Earlier this year, I had the amazing opportunity to travel to Europe visiting Spain, Italy, and London. Over the next few weeks, I look forward to sharing travel tips and pictures of my journey…
Barcelona, Spain – the first stop. After traveling to Israel a few years ago, I realized very quickly that I am not one for a 13+ hour flight. Going forward, I decided that I would minimize travel flight lengths by adding on additional places to visit along the way to the final destination. From Orlando to Barcelona, the flight was roughly ten hours with a short delay in Newark.
Cool weather from the Florida heat greeted you at the airport gate as soon as the doors open. With a tight schedule ahead for a short stay in Barcelona, the day was already set up to be jam packed with touring. Starting off at the Ancient Synagogue of Barcelona in the medieval Jewish quarter of town called El Call, we learned about the history of one of the oldest synagogues and its transformation from synagogue to cleaners and back to synagogue after being restored. Due to persecution of the people being directed as the reasoning behind the Black Plague, the Jewish population fled for safety, leaving behind their home in Barcelona. Unfortunately at the time the community did not realize that their Orthodox practice of washing hands and managing their health and food was what drastically decreased the Jewish people from contracting the plague and were not the cause of it. Later on, a cleaner and cloth dyer took over the synagogue, installing large water tanks built of rocks. Suspected of also being Jewish, the family was run out of town. Fortunately, the plight of the synagogue came to an end when the Call Association of Barcelona was founded in 1997 to support and manage the “Recovery Project” to rebuild what had been lost and repair what remained.
After visiting a piece of religious history, we ventured to Ciutadella Park to see the Arc de Triomf. Built as a main access gate for the 1888 Barcelona World Faire, the arch crosses over the wide central promenade. Graced with “Barcelona rep les nacions,” the gateway welcomed all nations passing through.
Journeying back towards our accommodations, we opted for the longer route to walk along La Rambla. Most definitely a touristy spot, the tree lined mile long stretch of shops and cafes was the perfect place to enjoy a sangria and kick back for a bit while doing a little bit of people watching.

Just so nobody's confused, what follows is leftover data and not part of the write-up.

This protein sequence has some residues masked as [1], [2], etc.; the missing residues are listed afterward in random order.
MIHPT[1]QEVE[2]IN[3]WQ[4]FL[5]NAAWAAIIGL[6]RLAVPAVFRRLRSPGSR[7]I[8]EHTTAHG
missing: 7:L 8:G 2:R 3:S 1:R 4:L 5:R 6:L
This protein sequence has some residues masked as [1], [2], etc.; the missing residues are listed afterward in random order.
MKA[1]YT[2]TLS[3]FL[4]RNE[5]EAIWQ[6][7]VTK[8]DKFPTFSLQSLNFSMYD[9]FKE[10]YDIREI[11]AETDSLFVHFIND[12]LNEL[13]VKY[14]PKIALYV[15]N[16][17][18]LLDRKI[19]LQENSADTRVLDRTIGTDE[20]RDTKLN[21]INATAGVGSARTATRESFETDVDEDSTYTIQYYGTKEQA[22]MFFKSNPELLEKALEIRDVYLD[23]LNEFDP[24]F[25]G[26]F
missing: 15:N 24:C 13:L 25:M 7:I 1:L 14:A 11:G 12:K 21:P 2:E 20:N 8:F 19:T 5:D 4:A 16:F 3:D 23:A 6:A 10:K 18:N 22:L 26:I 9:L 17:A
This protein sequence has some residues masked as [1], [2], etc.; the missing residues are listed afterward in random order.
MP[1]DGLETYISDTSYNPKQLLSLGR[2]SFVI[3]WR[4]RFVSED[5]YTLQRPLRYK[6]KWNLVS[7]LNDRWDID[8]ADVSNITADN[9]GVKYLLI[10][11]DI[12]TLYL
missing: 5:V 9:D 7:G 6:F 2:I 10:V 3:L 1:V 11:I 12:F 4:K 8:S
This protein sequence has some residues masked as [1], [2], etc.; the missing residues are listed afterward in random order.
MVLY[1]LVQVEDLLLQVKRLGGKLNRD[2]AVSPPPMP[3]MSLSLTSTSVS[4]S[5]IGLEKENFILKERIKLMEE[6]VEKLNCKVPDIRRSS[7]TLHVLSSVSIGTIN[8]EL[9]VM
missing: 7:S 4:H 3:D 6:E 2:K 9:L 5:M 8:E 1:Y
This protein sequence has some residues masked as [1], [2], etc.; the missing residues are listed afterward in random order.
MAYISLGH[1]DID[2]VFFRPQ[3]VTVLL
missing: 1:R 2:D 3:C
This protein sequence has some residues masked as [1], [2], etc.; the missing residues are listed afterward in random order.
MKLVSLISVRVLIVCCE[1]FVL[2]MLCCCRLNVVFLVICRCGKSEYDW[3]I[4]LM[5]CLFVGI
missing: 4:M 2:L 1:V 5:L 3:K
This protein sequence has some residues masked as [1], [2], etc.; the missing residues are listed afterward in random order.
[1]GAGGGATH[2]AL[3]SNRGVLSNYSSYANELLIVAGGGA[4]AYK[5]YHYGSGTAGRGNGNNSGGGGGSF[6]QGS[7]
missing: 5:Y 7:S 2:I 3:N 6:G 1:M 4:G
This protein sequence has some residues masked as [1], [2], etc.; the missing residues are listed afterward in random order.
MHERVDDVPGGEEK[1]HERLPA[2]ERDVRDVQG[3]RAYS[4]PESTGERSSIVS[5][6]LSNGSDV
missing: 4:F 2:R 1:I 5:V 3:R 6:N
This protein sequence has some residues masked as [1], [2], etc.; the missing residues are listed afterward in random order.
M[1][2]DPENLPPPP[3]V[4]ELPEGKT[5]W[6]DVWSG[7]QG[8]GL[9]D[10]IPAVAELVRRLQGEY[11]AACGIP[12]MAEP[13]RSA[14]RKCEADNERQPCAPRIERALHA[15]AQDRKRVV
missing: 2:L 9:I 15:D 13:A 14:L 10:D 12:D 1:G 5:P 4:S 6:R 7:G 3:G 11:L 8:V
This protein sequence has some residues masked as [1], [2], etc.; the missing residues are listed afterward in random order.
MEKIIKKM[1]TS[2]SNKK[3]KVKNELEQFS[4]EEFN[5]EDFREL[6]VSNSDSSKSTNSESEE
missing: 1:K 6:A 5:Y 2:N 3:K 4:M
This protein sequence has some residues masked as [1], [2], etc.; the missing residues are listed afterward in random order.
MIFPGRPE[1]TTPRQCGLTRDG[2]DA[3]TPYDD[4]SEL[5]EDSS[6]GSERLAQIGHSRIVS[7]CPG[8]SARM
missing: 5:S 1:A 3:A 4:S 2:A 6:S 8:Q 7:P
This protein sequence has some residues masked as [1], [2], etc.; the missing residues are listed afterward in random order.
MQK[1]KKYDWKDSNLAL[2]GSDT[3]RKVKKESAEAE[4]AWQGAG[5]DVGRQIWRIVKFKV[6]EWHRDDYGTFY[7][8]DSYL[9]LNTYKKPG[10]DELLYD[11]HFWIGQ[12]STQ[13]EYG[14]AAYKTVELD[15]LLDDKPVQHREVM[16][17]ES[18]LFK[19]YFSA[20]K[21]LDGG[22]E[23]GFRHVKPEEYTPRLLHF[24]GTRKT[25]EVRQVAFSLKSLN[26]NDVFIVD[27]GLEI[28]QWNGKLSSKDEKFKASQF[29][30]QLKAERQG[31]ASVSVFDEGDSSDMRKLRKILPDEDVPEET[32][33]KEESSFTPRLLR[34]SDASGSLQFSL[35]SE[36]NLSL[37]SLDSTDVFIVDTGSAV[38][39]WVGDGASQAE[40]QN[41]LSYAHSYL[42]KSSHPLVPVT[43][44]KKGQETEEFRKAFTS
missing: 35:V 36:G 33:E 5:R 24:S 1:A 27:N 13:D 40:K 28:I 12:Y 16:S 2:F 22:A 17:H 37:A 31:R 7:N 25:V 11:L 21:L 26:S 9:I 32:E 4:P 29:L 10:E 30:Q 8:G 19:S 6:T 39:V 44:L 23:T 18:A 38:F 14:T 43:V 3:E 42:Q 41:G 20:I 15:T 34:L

Choosing an Airbnb in the Gothic Quarter was essential for the majority of areas I had wanted to visit. Just a ten minute walk from the apartment, the Picasso Museum, also Picasso’s former home, was our first stop for the second day of our journey. While many only know Picasso as a modern artist, his roots stem for more traditional Renaissance work. An audio tour is a must the museum, as it stops you at pieces you may not realize have a story behind them – don’t forget your own set of headphones, which will be beneficial for many other audio tours I recommend later on.
Breakfast and lunch primarily consisted of traditional caprese sandwiches with mozzarella and a fresh tomato on a baguette. Somewhat bland, it was still the perfect quick bite to grab and go with as we continued to tour the city by foot.
The Catedral Gotic, also known as the Cathedral of the Holy Cross and Saint Eulalia, was one of my top highlights in Barcelona. Constructed between the 13th and 15th centuries, the neo-Gothic exterior was common at the time to churches. Key components of pointed tip roofs and gargoyles are always a must in this type of design. The reason the church was a highlight for me was due to the history of the patron saint Eulalia who was martyred at the age of 13 for her belief in the church and her religion. While a disheartening story, Eulalia spoke up for what she believed in and is honored today with 13 geese that can be found in the central outdoor quarter of the church.
Jumping on the green line for the Hop On Hop Off Barcelona tour, we passed through many prominent landmarks such as the Sagrada Familia before hopping off at Parc Guell. Located on Carmel Hill, the public park was designed by Gaudi himself. Built between 1900 to 1914, the intention of the park was to exploit the fresh air away from the myriad of favorites as a prime location for the rich to build their homes. Unfortunately, the area was flawed due to being so far away from the city and with little to no interest from the public, Gaudi decided to purchase the park with his savings and call it home. Tickets were sold out for the museum area, however the majority of the park is free to tour – book ahead.
With a few other stops through the day, the most notable would be seeing Casa Batllo in person, also known as the House of Bones. Designed by Gaudi, the home had a skeletal quality to the architecture that you cannot help but stop and admire.
Ancient Synagogue of Barcelona
Arc de Triomf in Ciutadella Park
Cathedral of the Holy Cross and Saint Eulalia